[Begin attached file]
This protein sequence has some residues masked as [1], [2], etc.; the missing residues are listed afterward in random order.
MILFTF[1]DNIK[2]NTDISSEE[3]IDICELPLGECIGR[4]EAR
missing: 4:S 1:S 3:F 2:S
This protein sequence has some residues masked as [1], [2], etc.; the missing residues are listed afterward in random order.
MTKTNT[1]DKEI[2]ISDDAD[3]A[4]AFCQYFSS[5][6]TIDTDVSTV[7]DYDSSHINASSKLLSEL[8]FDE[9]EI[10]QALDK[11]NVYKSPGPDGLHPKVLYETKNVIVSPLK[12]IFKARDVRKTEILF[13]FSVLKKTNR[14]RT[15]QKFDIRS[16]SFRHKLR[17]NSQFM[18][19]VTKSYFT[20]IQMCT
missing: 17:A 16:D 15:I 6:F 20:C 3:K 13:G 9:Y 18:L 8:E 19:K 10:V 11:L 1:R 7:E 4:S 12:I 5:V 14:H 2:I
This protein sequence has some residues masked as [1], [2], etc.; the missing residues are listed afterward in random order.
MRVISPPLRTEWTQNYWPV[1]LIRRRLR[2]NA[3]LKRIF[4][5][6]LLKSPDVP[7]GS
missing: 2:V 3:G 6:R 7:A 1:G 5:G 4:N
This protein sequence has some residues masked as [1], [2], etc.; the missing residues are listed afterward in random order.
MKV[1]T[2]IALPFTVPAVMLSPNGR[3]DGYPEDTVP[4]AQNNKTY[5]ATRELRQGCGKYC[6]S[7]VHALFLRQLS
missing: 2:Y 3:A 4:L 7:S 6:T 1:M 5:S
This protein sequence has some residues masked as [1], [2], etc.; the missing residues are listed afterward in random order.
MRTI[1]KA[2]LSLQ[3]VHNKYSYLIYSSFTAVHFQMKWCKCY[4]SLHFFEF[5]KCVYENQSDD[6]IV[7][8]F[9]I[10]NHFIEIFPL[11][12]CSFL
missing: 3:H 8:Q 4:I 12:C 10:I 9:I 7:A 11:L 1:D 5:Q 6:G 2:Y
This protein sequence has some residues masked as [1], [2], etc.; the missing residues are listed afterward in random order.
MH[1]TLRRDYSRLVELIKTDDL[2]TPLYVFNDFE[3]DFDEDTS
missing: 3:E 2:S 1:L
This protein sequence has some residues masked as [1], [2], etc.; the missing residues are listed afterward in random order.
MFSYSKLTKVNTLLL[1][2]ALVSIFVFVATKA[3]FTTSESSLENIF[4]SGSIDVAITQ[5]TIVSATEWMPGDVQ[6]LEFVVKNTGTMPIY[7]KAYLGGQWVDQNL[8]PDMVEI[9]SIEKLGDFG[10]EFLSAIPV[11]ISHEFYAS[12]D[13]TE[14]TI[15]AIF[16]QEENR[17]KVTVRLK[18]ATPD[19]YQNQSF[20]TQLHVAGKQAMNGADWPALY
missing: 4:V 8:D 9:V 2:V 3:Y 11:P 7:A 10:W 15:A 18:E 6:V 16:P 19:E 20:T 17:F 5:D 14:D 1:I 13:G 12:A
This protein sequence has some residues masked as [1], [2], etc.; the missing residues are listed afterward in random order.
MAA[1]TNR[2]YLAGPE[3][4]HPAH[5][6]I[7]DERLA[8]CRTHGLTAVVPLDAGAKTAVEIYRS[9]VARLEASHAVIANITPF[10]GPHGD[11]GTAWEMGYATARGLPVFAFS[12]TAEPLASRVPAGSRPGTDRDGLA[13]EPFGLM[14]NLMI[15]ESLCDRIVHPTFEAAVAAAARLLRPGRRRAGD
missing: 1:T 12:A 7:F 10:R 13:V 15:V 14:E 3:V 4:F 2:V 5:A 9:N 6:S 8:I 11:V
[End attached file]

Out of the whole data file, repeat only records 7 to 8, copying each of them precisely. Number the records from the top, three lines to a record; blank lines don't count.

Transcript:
This protein sequence has some residues masked as [1], [2], etc.; the missing residues are listed afterward in random order.
MFSYSKLTKVNTLLL[1][2]ALVSIFVFVATKA[3]FTTSESSLENIF[4]SGSIDVAITQ[5]TIVSATEWMPGDVQ[6]LEFVVKNTGTMPIY[7]KAYLGGQWVDQNL[8]PDMVEI[9]SIEKLGDFG[10]EFLSAIPV[11]ISHEFYAS[12]D[13]TE[14]TI[15]AIF[16]QEENR[17]KVTVRLK[18]ATPD[19]YQNQSF[20]TQLHVAGKQAMNGADWPALY
missing: 4:V 8:D 9:V 2:V 3:Y 11:P 7:A 10:W 15:A 18:E 6:V 16:P 19:E 20:T 17:F 5:D 14:D 1:I 13:G 12:A
This protein sequence has some residues masked as [1], [2], etc.; the missing residues are listed afterward in random order.
MAA[1]TNR[2]YLAGPE[3][4]HPAH[5][6]I[7]DERLA[8]CRTHGLTAVVPLDAGAKTAVEIYRS[9]VARLEASHAVIANITPF[10]GPHGD[11]GTAWEMGYATARGLPVFAFS[12]TAEPLASRVPAGSRPGTDRDGLA[13]EPFGLM[14]NLMI[15]ESLCDRIVHPTFEAAVAAAARLLRPGRRRAGD
missing: 1:T 12:A 7:F 10:R 13:V 15:V 14:E 3:V 4:F 2:V 5:A 9:N 6:S 8:I 11:V